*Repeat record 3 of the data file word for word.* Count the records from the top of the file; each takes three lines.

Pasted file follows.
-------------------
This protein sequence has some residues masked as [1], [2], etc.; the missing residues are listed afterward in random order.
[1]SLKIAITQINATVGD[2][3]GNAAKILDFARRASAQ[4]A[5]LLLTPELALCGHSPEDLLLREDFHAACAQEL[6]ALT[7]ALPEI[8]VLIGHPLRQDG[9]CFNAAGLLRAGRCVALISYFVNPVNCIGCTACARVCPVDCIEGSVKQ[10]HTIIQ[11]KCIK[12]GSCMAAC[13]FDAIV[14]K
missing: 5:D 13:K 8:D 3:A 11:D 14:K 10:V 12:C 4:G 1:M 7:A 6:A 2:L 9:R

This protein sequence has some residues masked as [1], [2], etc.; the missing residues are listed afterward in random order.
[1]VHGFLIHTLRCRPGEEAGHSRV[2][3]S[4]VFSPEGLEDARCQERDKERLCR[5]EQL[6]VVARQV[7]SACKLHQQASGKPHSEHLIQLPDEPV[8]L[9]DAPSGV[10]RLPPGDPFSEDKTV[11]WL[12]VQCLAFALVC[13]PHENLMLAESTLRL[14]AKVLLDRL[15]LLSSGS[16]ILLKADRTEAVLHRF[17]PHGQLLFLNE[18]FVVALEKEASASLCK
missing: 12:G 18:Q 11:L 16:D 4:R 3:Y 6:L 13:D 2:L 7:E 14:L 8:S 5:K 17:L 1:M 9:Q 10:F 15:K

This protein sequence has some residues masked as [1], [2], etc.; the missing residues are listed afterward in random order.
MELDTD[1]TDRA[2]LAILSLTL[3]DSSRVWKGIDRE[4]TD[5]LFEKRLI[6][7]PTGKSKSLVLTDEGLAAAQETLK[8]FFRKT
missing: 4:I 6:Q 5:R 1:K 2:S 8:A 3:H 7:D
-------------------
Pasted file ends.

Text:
This protein sequence has some residues masked as [1], [2], etc.; the missing residues are listed afterward in random order.
MELDTD[1]TDRA[2]LAILSLTL[3]DSSRVWKGIDRE[4]TD[5]LFEKRLI[6][7]PTGKSKSLVLTDEGLAAAQETLK[8]FFRKT
missing: 4:I 6:Q 5:R 1:K 2:S 8:A 3:H 7:D